Editorial: Making financial aid a priority will improve campus diversity

By on April 8, 2009

For high school seniors, available financial aid packages have long served as important precursors for making up one’s mind about where to attend college. At Virginia Tech, potential students can expect to receive their financial aid offering a few days after they’ve received their acceptance notifications.

It is very important for Tech to stay competitive with other state colleges when it comes to distributing financial aid. The last thing we would ever want would be to lose qualified applicants to other schools because we failed to put our financial aid offering out there fast enough.

For many students, a hefty financial aid package can make a huge difference. While it is understandable that aid announcements cannot released until an admissions decision has been made on the individual student, it is important for the two to coincide as much as possible. As long as Tech puts the financial aid offering out there early enough, students won’t choose other schools based on their economic situations, but rather on academic merit and other important conditions.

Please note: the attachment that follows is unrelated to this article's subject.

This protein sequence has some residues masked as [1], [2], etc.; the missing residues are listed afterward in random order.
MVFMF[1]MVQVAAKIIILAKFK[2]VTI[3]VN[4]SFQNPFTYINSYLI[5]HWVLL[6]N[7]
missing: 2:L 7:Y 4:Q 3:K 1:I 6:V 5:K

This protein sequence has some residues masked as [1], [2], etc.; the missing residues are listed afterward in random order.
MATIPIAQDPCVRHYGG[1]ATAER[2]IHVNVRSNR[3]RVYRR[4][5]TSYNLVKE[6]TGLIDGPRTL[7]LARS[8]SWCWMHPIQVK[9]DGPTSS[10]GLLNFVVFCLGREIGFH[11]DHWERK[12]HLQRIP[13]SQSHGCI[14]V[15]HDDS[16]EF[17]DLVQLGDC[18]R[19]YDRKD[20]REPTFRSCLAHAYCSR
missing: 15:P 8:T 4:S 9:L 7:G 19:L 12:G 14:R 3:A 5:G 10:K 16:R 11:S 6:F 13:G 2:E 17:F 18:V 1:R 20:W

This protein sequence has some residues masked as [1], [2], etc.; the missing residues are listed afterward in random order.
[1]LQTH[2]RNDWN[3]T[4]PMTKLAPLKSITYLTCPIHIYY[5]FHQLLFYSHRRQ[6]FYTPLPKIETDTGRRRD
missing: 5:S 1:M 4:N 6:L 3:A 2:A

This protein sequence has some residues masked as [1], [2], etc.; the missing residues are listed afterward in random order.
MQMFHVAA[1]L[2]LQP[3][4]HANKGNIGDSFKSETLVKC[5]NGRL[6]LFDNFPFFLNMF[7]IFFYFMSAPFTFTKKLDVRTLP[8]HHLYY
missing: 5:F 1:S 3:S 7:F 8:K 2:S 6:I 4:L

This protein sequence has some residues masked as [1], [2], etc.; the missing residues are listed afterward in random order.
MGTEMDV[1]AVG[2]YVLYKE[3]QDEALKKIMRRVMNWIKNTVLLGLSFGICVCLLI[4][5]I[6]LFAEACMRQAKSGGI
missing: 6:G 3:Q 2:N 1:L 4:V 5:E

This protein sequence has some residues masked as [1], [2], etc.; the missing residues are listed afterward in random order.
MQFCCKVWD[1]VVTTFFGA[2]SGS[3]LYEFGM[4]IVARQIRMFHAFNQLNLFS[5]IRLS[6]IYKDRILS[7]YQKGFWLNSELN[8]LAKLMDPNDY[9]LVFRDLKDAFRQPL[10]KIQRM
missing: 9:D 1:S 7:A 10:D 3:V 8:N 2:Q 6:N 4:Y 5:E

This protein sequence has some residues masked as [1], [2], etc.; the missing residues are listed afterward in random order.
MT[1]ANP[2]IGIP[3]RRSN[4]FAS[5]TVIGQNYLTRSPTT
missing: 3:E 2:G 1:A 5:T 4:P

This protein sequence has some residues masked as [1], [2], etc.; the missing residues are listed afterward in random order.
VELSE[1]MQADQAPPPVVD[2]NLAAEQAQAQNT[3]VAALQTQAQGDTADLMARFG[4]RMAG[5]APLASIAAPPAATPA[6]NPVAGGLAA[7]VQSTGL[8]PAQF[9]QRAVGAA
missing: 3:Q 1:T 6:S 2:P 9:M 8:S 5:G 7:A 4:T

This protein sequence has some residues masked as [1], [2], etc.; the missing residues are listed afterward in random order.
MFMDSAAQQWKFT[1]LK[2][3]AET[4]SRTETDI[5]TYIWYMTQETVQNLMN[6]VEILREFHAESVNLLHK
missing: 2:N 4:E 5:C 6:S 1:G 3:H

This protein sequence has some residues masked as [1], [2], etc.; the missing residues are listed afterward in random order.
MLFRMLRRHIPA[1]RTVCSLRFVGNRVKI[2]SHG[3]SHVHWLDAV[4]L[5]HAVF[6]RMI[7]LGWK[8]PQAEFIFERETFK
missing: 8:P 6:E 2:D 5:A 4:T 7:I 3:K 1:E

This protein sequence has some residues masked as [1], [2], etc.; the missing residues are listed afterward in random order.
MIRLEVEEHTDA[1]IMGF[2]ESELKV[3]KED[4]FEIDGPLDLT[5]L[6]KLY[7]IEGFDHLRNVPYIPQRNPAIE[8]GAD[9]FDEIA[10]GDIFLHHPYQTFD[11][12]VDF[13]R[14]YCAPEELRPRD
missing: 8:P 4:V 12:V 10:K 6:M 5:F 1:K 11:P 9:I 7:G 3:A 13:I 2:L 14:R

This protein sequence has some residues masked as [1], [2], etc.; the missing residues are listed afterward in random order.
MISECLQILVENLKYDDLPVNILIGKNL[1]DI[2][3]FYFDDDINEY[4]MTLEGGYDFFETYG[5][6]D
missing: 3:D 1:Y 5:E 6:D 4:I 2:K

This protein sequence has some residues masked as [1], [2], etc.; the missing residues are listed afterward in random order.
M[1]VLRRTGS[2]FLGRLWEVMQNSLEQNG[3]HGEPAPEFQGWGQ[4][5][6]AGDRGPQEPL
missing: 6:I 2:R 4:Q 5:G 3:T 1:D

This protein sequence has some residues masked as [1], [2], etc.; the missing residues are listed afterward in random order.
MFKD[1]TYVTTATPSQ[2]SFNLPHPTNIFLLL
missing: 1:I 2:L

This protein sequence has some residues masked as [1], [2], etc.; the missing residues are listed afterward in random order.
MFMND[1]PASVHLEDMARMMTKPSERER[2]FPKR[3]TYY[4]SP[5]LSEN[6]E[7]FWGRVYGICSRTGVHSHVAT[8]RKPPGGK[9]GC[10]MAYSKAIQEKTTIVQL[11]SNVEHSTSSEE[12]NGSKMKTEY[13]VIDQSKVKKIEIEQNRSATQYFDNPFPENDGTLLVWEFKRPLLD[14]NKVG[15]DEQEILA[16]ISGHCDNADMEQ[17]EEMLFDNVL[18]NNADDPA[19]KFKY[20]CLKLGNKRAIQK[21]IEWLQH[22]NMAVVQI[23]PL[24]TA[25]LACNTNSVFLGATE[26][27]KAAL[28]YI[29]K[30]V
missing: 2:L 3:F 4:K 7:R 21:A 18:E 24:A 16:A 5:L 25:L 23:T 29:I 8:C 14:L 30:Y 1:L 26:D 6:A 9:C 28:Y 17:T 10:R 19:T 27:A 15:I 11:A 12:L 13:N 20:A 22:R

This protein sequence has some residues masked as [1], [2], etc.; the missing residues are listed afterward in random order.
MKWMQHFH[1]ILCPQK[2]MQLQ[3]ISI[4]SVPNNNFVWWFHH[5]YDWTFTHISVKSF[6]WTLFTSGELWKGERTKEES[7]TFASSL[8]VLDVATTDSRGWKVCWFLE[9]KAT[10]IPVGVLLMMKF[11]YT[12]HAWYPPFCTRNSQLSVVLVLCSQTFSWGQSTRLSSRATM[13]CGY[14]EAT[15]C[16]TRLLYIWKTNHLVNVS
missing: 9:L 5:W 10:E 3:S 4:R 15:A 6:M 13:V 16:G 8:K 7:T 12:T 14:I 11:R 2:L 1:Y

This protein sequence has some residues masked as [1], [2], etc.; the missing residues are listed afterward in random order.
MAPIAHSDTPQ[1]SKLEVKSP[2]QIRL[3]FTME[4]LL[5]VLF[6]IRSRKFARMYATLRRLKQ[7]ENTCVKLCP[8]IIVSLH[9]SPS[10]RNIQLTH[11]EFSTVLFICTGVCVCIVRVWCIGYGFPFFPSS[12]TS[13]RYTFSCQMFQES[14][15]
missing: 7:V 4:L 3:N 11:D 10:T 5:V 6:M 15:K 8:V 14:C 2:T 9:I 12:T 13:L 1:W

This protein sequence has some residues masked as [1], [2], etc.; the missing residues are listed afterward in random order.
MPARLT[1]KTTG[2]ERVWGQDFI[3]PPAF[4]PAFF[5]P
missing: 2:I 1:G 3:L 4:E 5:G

Within the past couple weeks there has been a lot of discussion about the recently imposed diversity requirements for faculty. The Foundation for Individual Rights in Education has combated these requirements, arguing that making commitment to diversity an ideological requirement for faculty members is uncalled for. When such a huge push for diversity is being made on our campus, it’s important to primarily analyze our current system on the admissions level, rather than focus on faculty influence and diversity initiatives.

Students from less affluent backgrounds rely a lot more on financial aid to help carry them through school. Especially during such trying economic times, more students than ever before are expecting financial aid to be an important factor in enrollment decisions.

If Tech truly wants to become a more diverse campus, these are the people we should be recruiting. These are the people who we should be offering a financially accessible education.

When it comes to offering financial aid, Tech should aim to be ahead of other state schools. The last thing we’d ever want would be to lose qualified applicants to other schools whose financial aid packages come through sooner.

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Schools: Virginia Polytechnic Institute and State University